Smithsonian Magazine is a great general interest monthly magazine. Each issue features articles about events in American history, world or environmental issues, science or nature, travel, and art and culture. The current issue, June 2008, has pieces on Great White Sharks, the almost civil war with the Mormons in Utah, the golfer John Montague, and small private museums in Europe, as well as shorter pieces about artifacts at the Smithsonian Institute, sightings of rare species, and musical and artistic culture from around the world.
One of the founders of Smithsonian Magazine, Edward K. Thompson, a former editor at Life describes his vision for the magazine this way:
The magazine I envisioned would stir curiosity in already receptive minds. It would deal with history as it is relevant to the present. It would present art, since true art is never dated, in the richest possible reproduction. It would peer into the future via coverage of social progress and of science and technology. Technical matters would be digested and made intelligible by skilled writers who would stimulate readers to reach upward while not turning them off with jargon. We would find the best writers and the best photographers.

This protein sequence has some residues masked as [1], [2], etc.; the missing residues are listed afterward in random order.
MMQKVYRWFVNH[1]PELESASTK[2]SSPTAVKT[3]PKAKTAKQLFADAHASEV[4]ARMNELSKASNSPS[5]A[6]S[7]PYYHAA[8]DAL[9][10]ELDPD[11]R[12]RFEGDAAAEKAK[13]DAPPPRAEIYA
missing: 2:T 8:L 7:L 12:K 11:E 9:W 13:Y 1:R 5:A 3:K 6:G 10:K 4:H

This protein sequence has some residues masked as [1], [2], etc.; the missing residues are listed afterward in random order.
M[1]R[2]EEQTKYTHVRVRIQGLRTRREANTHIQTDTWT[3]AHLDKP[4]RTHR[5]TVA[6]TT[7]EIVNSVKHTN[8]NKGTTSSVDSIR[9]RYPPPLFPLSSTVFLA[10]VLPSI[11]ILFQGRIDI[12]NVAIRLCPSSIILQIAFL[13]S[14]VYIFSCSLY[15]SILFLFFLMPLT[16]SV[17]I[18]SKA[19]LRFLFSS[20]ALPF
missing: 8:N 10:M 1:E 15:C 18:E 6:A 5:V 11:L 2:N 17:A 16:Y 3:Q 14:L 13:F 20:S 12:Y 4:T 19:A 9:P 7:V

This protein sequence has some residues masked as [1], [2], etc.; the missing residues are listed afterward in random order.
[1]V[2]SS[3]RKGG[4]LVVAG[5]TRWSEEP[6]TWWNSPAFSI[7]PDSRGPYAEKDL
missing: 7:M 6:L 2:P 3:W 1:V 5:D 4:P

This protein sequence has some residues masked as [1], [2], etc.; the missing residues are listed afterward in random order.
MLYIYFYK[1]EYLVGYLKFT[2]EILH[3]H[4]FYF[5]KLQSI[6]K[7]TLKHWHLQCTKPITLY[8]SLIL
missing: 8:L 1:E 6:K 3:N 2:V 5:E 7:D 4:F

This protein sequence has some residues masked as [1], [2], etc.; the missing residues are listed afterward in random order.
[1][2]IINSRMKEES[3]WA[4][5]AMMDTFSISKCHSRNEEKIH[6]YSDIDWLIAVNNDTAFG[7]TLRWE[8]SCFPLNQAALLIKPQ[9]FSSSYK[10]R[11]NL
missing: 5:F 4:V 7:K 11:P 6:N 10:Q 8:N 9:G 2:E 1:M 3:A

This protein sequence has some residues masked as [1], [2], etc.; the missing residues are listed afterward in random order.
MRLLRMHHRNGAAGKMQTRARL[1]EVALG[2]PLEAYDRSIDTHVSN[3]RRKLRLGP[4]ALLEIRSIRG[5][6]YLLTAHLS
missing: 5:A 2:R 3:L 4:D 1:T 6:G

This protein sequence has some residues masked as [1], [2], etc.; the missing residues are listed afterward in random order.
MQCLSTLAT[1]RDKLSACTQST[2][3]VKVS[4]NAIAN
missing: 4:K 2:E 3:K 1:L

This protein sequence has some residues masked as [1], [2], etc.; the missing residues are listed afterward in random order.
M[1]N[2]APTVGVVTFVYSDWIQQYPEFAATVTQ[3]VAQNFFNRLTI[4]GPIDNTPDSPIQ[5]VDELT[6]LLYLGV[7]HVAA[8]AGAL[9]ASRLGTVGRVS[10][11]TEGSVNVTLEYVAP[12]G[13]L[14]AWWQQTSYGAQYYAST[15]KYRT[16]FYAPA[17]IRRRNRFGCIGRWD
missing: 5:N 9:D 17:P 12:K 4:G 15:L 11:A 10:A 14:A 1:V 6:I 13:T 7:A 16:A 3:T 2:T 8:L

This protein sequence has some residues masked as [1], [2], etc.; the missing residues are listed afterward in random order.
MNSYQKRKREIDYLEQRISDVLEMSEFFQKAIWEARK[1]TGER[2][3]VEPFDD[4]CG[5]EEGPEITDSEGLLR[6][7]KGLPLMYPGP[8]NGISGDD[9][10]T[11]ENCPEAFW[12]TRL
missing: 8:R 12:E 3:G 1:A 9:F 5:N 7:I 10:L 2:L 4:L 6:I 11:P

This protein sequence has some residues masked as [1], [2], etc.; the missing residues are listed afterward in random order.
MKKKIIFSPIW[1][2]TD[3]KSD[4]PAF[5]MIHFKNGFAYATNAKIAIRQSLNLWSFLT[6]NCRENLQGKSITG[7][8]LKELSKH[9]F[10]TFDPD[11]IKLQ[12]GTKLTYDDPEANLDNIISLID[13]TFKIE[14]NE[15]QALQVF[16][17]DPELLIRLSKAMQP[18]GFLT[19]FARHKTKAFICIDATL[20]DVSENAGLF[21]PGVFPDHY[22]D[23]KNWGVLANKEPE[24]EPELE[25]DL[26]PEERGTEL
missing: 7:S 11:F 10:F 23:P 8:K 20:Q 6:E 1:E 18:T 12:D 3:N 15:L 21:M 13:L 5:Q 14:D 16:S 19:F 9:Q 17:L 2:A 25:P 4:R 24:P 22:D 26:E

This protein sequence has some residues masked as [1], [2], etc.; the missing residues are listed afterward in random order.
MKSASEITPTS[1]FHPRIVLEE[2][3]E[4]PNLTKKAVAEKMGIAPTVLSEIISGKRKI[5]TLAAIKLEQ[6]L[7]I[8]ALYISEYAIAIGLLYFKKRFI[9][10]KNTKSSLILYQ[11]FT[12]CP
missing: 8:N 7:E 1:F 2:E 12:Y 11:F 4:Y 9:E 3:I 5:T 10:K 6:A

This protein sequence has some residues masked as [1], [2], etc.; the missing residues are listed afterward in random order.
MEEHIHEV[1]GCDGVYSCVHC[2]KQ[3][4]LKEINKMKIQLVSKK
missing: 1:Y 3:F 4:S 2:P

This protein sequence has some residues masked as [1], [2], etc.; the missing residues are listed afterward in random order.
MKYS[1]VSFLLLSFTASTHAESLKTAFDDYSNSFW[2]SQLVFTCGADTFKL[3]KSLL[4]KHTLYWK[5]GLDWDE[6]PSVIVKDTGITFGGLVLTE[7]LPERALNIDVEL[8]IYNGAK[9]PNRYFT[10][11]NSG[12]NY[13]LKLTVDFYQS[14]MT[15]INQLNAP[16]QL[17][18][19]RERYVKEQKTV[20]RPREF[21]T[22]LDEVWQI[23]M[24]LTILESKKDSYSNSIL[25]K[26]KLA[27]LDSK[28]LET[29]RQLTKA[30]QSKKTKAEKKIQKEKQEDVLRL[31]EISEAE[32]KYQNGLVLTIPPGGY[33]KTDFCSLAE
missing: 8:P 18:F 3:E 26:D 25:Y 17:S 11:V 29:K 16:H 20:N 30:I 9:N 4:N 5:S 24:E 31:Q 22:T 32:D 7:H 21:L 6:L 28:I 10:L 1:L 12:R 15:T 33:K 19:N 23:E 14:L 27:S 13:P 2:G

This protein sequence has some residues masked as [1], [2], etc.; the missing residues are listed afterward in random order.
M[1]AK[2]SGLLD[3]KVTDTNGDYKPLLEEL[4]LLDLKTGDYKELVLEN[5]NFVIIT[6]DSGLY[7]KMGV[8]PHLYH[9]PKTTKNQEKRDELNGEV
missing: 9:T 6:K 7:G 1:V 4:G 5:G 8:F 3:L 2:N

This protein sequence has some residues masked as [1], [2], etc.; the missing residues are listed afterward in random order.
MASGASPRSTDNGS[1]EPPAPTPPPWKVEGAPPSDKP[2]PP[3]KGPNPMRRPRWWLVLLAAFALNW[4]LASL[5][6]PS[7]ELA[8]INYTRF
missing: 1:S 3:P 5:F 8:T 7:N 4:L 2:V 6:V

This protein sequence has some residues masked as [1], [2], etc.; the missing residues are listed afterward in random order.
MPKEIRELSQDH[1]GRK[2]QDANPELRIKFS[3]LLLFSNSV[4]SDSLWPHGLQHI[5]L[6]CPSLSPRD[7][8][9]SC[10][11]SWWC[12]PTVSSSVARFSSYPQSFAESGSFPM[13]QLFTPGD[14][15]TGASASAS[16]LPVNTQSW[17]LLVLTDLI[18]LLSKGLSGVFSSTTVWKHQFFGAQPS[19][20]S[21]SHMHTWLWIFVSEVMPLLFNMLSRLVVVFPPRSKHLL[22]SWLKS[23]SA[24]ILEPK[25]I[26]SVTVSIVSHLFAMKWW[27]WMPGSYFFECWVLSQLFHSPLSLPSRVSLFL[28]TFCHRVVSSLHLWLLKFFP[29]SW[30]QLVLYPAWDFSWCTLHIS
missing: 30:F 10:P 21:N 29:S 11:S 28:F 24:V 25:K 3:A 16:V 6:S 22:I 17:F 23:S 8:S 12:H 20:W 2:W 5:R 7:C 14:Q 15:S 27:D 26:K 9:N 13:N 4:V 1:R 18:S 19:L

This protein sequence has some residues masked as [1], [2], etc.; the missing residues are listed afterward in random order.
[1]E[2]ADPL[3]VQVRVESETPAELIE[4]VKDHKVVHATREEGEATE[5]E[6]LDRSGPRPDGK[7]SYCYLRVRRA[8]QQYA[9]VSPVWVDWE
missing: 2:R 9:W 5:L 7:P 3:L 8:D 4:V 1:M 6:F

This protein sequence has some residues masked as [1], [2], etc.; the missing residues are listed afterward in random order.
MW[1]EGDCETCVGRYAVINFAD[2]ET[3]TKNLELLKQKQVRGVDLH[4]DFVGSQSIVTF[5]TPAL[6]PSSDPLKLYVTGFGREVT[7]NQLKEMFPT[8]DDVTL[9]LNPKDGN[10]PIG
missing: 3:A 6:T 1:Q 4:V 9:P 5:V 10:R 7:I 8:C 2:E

The variety of topics means that there's always something of interest in every issue and the writers are nearly always successful in imbuing whatever they are writing about with a sense of importance. Each issue also presents a range of article length and depth so there are pieces perfect for passing time in a waiting room or on the train and pieces perfect for an afternoon of reading at the cafe. Furthermore, the magazine is a great resource for people who have a general interest in history or art or science but aren't so focused as to seek out specialty magazines.
Because of its scope and accessibility, Smithsonian is a great magazine to flip through if you have no idea what you want to read.